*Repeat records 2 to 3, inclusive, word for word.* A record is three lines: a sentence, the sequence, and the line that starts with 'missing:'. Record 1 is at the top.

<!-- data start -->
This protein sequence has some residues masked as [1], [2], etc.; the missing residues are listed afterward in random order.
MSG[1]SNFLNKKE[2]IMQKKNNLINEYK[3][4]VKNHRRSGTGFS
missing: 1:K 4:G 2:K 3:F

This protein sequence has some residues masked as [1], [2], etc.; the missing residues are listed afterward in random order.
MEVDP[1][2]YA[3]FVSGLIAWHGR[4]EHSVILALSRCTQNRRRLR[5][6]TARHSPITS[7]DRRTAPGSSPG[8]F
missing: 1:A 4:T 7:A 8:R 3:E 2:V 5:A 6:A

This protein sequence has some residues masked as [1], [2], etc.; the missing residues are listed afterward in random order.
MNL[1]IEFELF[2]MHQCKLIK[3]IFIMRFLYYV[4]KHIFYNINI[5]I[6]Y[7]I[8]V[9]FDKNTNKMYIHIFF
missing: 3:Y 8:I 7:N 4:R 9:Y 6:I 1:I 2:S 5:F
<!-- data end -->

This protein sequence has some residues masked as [1], [2], etc.; the missing residues are listed afterward in random order.
MEVDP[1][2]YA[3]FVSGLIAWHGR[4]EHSVILALSRCTQNRRRLR[5][6]TARHSPITS[7]DRRTAPGSSPG[8]F
missing: 1:A 4:T 7:A 8:R 3:E 2:V 5:A 6:A

This protein sequence has some residues masked as [1], [2], etc.; the missing residues are listed afterward in random order.
MNL[1]IEFELF[2]MHQCKLIK[3]IFIMRFLYYV[4]KHIFYNINI[5]I[6]Y[7]I[8]V[9]FDKNTNKMYIHIFF
missing: 3:Y 8:I 7:N 4:R 9:Y 6:I 1:I 2:S 5:F